Fairly straightforward post here with a shot of my desk as I keyed the final areas (103 locations in total) for Geir Loe Cyn-crul. That was last week? Time is fuzzy since I've begun my move process to the new house. You can see a portion of the Random Occurrence Table, (highlighted in green) which is the hex-crawly mechanic of the dungeon.
Since finishing the raw text, I've formatted using InDesign (seen above), added the maps, new items, monsters and spells. I've done a first pass at editing...though I'll be honest, editing is not my strong suit. I get it as clean as I can and release when I feel it's passable. I also added some handouts, including the partial map from the Occurrence Table and the full Throne Ritual that PCs can discover in room 21 (preventing instant death while approaching the Throne).
The last thing I added was a full combat roster for the blood-coven: something like 190 combatants. Tracking regeneration for that many trolls was going to be a headache, so I laid out all individuals by squad with HP tick-boxes. You can mark off acid and fire damage with pen and mark off all other damage with pencil. Also, no, I don't want to get into a fight about how troll regen works. ;)
The roster is there if you need it.
For Allan specifically, my method for making a module is to have an overall concept of a location with mood and threat-level in mind. I then start drawing the map, extrapolating on the fly how inhabitants might modify, defend, come & go, feed etc. If the dungeon is inhabited by its builders (very rare) it's going to be much different than if various factions have moved in and taken hold.
Geir Loe Cyn-crul is a mix of both: interlopers and new-construction.
I generally blast through the initial draft using word, each room is a number with notes like: "The Rod is here. Trap + Roper." That way I essentially have the whole module in synopsis form and it's easy to track details as I flesh it out.
I think it's important to underscore a dungeon's mood and hazards w/ repetition and with themes. This way it feels like a real place *and* players can learn as they go, getting a handle on how to deal with the place over time, which is both realistic and satisfying to players. IMO, it's less engaging to enter a "fun-house" style dungeon where EVERYTHING is weird and unpredictable. For most all-purpose dungeons, I think you want weird and unpredictable about 30-35% of the time. The rest should be decipherable with bread-and-butter caution & exploration-style play, lest players feel fatigued or beset by unfair hazards.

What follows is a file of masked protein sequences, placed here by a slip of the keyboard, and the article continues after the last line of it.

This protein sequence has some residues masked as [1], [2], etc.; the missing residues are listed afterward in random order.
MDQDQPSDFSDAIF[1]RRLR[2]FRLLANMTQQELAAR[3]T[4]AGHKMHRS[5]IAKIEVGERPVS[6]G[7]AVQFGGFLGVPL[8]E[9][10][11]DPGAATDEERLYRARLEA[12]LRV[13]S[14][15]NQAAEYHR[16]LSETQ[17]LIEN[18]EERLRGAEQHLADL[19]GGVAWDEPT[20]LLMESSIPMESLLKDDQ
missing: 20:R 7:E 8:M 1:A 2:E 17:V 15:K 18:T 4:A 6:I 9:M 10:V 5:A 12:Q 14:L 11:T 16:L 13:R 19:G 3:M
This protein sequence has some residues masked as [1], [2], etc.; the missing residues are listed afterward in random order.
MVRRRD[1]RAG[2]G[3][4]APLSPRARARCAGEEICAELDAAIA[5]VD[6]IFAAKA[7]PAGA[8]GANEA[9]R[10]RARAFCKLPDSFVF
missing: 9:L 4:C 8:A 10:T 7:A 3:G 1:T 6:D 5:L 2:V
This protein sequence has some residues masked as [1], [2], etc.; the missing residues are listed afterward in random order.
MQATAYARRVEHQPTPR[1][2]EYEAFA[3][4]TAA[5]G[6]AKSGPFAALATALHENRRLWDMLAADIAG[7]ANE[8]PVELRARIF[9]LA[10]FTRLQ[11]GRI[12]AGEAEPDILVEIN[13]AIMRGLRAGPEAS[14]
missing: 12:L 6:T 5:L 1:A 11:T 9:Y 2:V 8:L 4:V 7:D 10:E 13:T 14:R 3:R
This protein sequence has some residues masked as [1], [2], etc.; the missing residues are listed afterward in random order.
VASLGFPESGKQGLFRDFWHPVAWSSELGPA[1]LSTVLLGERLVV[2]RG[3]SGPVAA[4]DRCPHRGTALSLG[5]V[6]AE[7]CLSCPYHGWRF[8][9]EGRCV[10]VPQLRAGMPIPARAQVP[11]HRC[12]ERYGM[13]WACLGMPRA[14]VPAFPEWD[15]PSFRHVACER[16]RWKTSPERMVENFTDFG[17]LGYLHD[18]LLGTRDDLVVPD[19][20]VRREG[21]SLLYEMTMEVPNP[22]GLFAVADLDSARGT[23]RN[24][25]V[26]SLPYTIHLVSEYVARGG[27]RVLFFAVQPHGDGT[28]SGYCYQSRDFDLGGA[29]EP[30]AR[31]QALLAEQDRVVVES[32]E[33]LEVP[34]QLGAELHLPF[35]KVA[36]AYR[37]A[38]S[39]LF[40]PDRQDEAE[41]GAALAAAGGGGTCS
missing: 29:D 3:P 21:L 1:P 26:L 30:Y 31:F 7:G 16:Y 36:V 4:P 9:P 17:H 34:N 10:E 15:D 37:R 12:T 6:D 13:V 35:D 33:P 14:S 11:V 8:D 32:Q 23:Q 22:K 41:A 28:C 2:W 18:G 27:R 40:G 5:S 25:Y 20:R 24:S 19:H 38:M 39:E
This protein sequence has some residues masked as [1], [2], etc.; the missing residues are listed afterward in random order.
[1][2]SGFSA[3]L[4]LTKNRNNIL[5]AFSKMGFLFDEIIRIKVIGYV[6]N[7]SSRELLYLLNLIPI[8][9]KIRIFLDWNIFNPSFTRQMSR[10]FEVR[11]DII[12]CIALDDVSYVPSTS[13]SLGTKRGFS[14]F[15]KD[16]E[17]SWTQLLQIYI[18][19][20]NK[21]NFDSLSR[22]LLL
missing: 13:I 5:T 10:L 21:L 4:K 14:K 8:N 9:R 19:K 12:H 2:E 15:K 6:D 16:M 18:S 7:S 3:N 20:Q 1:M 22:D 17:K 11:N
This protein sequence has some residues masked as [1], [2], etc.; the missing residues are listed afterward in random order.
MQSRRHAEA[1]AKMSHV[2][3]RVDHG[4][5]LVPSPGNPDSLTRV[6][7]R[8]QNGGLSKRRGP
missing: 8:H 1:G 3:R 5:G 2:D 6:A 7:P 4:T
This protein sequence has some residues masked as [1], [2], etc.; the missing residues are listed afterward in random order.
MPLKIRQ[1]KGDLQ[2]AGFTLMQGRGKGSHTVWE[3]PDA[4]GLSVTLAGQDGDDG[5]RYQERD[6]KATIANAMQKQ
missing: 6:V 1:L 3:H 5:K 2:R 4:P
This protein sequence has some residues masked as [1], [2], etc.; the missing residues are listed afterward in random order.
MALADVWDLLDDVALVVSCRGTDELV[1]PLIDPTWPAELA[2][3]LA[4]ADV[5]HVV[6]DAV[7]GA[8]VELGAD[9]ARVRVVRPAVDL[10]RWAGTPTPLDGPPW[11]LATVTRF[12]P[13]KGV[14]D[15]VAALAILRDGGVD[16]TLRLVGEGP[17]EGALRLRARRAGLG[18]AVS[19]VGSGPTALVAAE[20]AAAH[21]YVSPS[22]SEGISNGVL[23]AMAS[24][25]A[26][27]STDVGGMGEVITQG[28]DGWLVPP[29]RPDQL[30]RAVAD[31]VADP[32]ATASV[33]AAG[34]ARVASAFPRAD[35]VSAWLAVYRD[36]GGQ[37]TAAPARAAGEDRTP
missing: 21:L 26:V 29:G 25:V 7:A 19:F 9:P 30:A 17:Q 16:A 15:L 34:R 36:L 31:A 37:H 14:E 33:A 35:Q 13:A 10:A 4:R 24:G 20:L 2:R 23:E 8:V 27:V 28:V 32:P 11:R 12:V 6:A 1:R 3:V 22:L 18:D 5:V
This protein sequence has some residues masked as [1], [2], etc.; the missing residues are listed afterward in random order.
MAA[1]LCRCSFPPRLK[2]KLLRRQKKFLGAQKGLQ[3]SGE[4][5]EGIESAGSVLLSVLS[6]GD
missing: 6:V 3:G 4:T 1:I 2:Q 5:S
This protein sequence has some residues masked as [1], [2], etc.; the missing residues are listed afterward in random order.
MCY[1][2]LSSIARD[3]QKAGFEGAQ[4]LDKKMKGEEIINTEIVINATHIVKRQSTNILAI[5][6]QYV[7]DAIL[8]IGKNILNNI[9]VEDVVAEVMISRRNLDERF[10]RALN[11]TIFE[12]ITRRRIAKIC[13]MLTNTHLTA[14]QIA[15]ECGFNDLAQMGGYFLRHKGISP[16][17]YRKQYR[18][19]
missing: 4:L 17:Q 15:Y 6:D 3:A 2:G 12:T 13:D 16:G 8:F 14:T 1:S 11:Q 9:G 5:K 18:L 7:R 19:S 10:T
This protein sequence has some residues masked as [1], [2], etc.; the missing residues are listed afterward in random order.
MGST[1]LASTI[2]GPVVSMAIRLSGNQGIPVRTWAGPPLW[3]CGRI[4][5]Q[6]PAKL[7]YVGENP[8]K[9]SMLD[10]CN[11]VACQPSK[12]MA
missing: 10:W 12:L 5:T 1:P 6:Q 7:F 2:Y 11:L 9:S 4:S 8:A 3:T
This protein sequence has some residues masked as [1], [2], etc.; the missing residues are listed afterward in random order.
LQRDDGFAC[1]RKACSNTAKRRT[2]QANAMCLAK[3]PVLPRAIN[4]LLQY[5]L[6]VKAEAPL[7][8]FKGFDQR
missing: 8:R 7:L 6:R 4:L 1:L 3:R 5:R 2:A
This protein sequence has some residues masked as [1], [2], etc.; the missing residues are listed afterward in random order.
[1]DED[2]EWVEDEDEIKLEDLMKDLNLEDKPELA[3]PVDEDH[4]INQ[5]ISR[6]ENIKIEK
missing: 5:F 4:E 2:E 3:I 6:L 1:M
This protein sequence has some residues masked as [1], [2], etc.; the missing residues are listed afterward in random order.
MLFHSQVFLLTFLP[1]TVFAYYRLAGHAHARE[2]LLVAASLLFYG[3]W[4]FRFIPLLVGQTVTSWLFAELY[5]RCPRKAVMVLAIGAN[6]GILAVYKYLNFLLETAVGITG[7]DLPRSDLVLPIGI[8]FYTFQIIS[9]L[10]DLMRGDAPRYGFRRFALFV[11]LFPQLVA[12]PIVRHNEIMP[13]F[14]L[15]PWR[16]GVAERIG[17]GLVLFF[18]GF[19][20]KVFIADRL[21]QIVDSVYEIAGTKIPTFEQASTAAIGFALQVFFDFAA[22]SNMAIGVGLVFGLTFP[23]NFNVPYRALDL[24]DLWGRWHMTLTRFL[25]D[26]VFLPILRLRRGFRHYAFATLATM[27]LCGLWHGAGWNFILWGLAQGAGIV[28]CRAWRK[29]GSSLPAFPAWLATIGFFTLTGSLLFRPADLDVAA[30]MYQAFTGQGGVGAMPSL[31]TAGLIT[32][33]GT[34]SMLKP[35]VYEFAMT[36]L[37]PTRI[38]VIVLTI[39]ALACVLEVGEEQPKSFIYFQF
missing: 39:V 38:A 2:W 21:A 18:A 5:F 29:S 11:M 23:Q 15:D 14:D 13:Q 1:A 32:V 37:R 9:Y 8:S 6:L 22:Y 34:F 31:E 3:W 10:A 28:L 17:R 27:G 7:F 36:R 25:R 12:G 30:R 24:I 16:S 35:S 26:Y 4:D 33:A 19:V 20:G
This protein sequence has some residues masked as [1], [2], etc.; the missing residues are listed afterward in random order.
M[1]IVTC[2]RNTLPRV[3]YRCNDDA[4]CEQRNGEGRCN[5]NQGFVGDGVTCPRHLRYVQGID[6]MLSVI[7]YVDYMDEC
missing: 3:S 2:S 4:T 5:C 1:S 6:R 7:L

Geir Loe Cyn-crul offers plenty of puzzles IMO, and stuff to mess with...but it is, at its heart, hack and slash. This is not to say that parlay is useless, or that brains will not be required to win the day. It's just that this module devours resources and (hopefully) demands tactics to avoid TPK by forces that almost always greatly outnumber the PCs.
If that does not sound like your cup of tea, this dungeon is not for you!
Switching gears a bit, I've been thinking about this blog and realizing that I think I've covered the bases in my "How to play AD&D" series.
Along the way, I've been releasing content, both from old source material circa 1980's: (The Night Wolf Inn & The Mortuary Temple of Esma) as well as new material: (A Fabled City of Brass & Zjelwyin Fall).
As I'm now putting the finishing touches on Geir Loe Cyn-crul (which is also from the late 80's or early 90's) I've been struck by the reality that I'm publishing these supplements primarily for myself...as authentic reference books to my home campaign. It's just easier to reach for one of them off the shelf than to sort through scattered papers and ancient spiral notebooks.
Because this newest dungeon happens to have a direct link to the cellars of the Night Wolf Inn, I started to think that there's now a significant amount of real estate from my home game out in the public eye. So maybe I should start blogging about my setting? Provide additional maps and refs to cities, politics and so forth?
I mean, there might only be 3 people including myself that would care about this sort of content, but isn't that technically an audience?
Adummim is a world I conceived for role playing, then refactored for use in writing novels, and now again finds utility as my setting for role playing. The word Adummim is Hebrew, I think, and means "red spots". I like this because of the association with mortality and bleeding in general during adventures.
I'm not sure the gaming community needs another setting, but if people express interest, I'll likely turn the blog toward this aim as a way of finding a cohesive theme for continued posts.
Think on it, let me know, and in the meantime, here's another scribble I did for the module: